In or about November 1997, the parties to the prior case-plaintiff and defendant's predecessor-entered into a written agreement (settlement agreement) entitled, “Confidential Settlement Agreement And Release Of Claims.” (Capitalization omitted.) The settlement agreement was signed by plaintiff; it was also signed by Attorney Widmann, as plaintiff's counsel, below the block lettering, “APPROVED AS TO FORM.”
Paragraph 18 of the settlement agreement provided in part: “The parties stipulate that any action involving the validity, interpretation or enforcement of the Agreement, or for any claim for breach of this Agreement shall be subject to the arbitration provision in Exhibit C.” The document referenced as “Exhibit C” was the employment agreement (discussed post ), entered into by the parties at the time of the settlement. The settlement agreement contained a confidentiality provision, which referenced further the remedy of arbitration under the employment agreement. The settlement agreement also contained a general provision that the parties in the prior case had been represented by counsel; it included a statement that the parties had carefully read and reviewed the terms of the agreement with their respective counsel and were “freely and voluntarily entering into it.”
III. Employment Agreement
At or about the time the settlement agreement was signed, plaintiff and defendant signed an employment agreement.3 That agreement was a standard form document; it was modified or supplemented, however, in several respects by the settlement agreement. One notable change made plaintiff's employment relationship terminable only for good cause for a period of three years after the date of his employment, notwithstanding the “at-will” provision in the form employment agreement. The settlement agreement also contained supplemental terms of plaintiff's employment, including starting salary, the identity of plaintiff's supervisor, and other specifics.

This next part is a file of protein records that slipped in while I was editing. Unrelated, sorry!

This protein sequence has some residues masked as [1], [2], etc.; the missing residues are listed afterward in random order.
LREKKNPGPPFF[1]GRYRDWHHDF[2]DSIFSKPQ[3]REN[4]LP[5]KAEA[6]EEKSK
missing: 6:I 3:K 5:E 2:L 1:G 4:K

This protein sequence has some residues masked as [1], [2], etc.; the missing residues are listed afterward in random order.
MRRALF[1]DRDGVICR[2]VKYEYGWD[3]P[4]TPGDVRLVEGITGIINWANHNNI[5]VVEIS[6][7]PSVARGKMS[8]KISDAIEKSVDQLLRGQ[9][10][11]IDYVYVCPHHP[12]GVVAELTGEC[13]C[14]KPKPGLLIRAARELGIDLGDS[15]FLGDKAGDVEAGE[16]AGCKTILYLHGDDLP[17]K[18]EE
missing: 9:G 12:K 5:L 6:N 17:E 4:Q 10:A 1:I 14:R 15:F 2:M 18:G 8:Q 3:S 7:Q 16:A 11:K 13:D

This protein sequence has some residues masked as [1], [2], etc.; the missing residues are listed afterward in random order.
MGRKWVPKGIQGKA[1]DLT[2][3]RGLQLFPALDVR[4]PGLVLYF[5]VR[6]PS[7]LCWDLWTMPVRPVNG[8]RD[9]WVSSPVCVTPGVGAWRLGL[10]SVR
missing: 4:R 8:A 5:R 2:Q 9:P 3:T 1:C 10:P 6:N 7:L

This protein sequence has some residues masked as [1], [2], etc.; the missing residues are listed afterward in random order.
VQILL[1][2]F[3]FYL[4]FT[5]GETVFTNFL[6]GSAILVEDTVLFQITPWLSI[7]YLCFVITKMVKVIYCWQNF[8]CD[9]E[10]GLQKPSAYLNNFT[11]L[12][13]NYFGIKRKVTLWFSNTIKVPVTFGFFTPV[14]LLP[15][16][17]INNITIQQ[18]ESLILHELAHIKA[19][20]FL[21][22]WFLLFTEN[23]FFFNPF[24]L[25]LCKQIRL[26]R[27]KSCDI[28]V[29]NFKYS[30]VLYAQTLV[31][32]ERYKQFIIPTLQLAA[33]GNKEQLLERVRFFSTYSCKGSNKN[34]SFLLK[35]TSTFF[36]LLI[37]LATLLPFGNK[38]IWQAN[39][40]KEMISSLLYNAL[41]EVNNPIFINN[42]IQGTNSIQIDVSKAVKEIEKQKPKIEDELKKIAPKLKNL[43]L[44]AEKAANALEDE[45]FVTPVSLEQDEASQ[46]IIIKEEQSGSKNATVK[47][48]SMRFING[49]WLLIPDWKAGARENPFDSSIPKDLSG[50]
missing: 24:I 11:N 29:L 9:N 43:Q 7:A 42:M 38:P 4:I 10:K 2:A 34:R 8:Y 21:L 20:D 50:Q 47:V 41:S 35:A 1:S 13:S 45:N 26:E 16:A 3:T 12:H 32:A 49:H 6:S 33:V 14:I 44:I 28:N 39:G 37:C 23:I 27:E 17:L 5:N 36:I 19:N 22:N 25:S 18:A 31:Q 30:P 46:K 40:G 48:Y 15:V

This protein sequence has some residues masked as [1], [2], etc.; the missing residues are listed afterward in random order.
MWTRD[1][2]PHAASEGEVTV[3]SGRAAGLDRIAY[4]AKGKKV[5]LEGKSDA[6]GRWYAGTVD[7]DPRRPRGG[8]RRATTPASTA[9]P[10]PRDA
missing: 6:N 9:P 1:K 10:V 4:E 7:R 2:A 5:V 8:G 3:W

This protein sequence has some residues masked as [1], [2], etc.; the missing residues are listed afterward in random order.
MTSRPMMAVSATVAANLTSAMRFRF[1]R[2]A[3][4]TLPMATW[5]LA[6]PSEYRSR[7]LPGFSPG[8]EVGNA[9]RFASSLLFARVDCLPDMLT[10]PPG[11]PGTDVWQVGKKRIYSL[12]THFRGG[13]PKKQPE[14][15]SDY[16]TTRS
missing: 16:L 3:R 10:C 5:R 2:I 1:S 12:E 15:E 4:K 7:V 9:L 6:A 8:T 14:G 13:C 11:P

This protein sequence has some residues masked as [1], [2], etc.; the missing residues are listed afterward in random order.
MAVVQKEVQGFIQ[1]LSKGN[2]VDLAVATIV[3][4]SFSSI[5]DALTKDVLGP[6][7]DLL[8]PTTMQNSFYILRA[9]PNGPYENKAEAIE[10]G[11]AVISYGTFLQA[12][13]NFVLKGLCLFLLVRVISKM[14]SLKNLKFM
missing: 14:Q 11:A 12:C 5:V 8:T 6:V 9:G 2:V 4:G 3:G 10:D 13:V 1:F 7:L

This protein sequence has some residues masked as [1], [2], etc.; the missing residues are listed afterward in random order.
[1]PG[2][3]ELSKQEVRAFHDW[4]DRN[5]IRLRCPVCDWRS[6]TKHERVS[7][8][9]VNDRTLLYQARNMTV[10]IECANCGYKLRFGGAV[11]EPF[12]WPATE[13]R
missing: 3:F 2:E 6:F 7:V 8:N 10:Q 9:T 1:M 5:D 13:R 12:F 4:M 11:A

The employment agreement provided that all disputes or controversies that plaintiff had concerning his employment would be subject to binding arbitration conducted under the employment dispute resolution rules of the American Arbitration Association. Under this arbitration agreement, plaintiff waived all rights to pursue any claims against defendant through judicial proceedings. Plaintiff-as a precondition to arbitration-was also required to attempt to resolve any employment disputes by engaging in discussions with various levels of management. The employment agreement provided further that plaintiff waived his arbitration remedy if he did not exercise it (a) within 180 days of his employment termination (if a termination claim), or, alternatively, (b) within 180 days after such other dispute or controversy arose.4